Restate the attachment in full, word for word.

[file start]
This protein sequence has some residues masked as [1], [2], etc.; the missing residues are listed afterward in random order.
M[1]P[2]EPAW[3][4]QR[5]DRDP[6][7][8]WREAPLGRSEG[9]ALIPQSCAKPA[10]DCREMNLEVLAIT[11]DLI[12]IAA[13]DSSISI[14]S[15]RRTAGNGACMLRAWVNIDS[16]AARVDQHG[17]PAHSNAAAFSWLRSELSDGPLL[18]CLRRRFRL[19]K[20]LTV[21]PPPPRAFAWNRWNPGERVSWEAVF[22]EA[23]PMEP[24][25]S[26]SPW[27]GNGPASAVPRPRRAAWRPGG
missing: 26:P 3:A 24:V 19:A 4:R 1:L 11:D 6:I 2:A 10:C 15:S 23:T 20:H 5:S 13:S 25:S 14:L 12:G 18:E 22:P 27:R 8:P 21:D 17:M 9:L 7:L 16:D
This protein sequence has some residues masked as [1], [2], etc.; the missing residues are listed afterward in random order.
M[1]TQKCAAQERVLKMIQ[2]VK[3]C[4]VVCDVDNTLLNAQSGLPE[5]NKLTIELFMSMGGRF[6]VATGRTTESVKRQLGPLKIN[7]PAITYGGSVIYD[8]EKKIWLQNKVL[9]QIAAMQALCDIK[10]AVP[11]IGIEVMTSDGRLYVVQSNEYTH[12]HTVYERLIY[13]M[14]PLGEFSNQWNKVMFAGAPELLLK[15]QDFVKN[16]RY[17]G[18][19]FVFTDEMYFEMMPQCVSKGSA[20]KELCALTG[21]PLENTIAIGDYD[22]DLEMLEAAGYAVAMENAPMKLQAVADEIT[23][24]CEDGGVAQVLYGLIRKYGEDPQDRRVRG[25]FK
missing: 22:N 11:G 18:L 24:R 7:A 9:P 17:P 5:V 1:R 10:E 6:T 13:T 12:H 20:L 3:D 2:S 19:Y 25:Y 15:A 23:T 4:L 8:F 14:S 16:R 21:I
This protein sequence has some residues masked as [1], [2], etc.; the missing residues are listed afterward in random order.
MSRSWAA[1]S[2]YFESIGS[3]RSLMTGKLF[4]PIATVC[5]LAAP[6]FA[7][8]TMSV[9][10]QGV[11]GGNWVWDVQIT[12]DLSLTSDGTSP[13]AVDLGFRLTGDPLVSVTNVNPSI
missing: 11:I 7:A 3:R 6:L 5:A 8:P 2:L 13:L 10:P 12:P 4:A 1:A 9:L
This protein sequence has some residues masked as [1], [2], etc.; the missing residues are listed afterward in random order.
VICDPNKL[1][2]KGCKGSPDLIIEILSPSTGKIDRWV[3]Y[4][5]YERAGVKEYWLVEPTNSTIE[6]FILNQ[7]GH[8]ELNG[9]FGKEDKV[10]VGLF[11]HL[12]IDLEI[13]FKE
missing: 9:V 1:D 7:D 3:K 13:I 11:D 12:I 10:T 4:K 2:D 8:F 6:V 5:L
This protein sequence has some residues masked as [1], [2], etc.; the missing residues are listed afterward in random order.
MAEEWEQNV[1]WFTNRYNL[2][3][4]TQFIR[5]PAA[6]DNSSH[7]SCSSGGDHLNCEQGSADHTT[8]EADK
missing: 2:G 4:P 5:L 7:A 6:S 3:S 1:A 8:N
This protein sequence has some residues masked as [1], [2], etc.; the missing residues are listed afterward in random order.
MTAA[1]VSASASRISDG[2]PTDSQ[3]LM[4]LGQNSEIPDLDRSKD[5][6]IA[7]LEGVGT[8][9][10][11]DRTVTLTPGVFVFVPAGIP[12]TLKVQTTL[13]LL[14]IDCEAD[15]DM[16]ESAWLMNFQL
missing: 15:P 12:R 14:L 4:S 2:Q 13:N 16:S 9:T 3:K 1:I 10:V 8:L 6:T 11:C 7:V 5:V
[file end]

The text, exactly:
This protein sequence has some residues masked as [1], [2], etc.; the missing residues are listed afterward in random order.
M[1]P[2]EPAW[3][4]QR[5]DRDP[6][7][8]WREAPLGRSEG[9]ALIPQSCAKPA[10]DCREMNLEVLAIT[11]DLI[12]IAA[13]DSSISI[14]S[15]RRTAGNGACMLRAWVNIDS[16]AARVDQHG[17]PAHSNAAAFSWLRSELSDGPLL[18]CLRRRFRL[19]K[20]LTV[21]PPPPRAFAWNRWNPGERVSWEAVF[22]EA[23]PMEP[24][25]S[26]SPW[27]GNGPASAVPRPRRAAWRPGG
missing: 26:P 3:A 24:V 19:A 4:R 1:L 11:D 6:I 2:A 10:C 15:S 23:T 20:H 5:S 13:S 25:S 14:L 12:G 18:E 22:P 27:R 8:P 21:D 17:M 9:L 7:L 16:D
This protein sequence has some residues masked as [1], [2], etc.; the missing residues are listed afterward in random order.
M[1]TQKCAAQERVLKMIQ[2]VK[3]C[4]VVCDVDNTLLNAQSGLPE[5]NKLTIELFMSMGGRF[6]VATGRTTESVKRQLGPLKIN[7]PAITYGGSVIYD[8]EKKIWLQNKVL[9]QIAAMQALCDIK[10]AVP[11]IGIEVMTSDGRLYVVQSNEYTH[12]HTVYERLIY[13]M[14]PLGEFSNQWNKVMFAGAPELLLK[15]QDFVKN[16]RY[17]G[18][19]FVFTDEMYFEMMPQCVSKGSA[20]KELCALTG[21]PLENTIAIGDYD[22]DLEMLEAAGYAVAMENAPMKLQAVADEIT[23][24]CEDGGVAQVLYGLIRKYGEDPQDRRVRG[25]FK
missing: 22:N 11:G 18:L 24:R 7:A 9:P 17:P 5:V 1:R 10:E 6:T 13:T 12:H 20:L 3:D 2:S 19:Y 25:Y 15:A 23:T 4:L 8:F 14:S 16:R 21:I
This protein sequence has some residues masked as [1], [2], etc.; the missing residues are listed afterward in random order.
MSRSWAA[1]S[2]YFESIGS[3]RSLMTGKLF[4]PIATVC[5]LAAP[6]FA[7][8]TMSV[9][10]QGV[11]GGNWVWDVQIT[12]DLSLTSDGTSP[13]AVDLGFRLTGDPLVSVTNVNPSI
missing: 11:I 7:A 3:R 6:L 5:A 8:P 2:L 13:L 10:P 12:P 4:A 1:A 9:L
This protein sequence has some residues masked as [1], [2], etc.; the missing residues are listed afterward in random order.
VICDPNKL[1][2]KGCKGSPDLIIEILSPSTGKIDRWV[3]Y[4][5]YERAGVKEYWLVEPTNSTIE[6]FILNQ[7]GH[8]ELNG[9]FGKEDKV[10]VGLF[11]HL[12]IDLEI[13]FKE
missing: 9:V 1:D 7:D 3:K 13:I 11:D 12:I 10:T 4:K 2:D 8:F 6:V 5:L
This protein sequence has some residues masked as [1], [2], etc.; the missing residues are listed afterward in random order.
MAEEWEQNV[1]WFTNRYNL[2][3][4]TQFIR[5]PAA[6]DNSSH[7]SCSSGGDHLNCEQGSADHTT[8]EADK
missing: 2:G 4:P 5:L 7:A 6:S 3:S 1:A 8:N
This protein sequence has some residues masked as [1], [2], etc.; the missing residues are listed afterward in random order.
MTAA[1]VSASASRISDG[2]PTDSQ[3]LM[4]LGQNSEIPDLDRSKD[5][6]IA[7]LEGVGT[8][9][10][11]DRTVTLTPGVFVFVPAGIP[12]TLKVQTTL[13]LL[14]IDCEAD[15]DM[16]ESAWLMNFQL
missing: 15:P 12:R 14:L 4:S 2:Q 13:N 16:S 9:T 3:K 1:I 10:V 8:L 6:T 11:C 7:V 5:V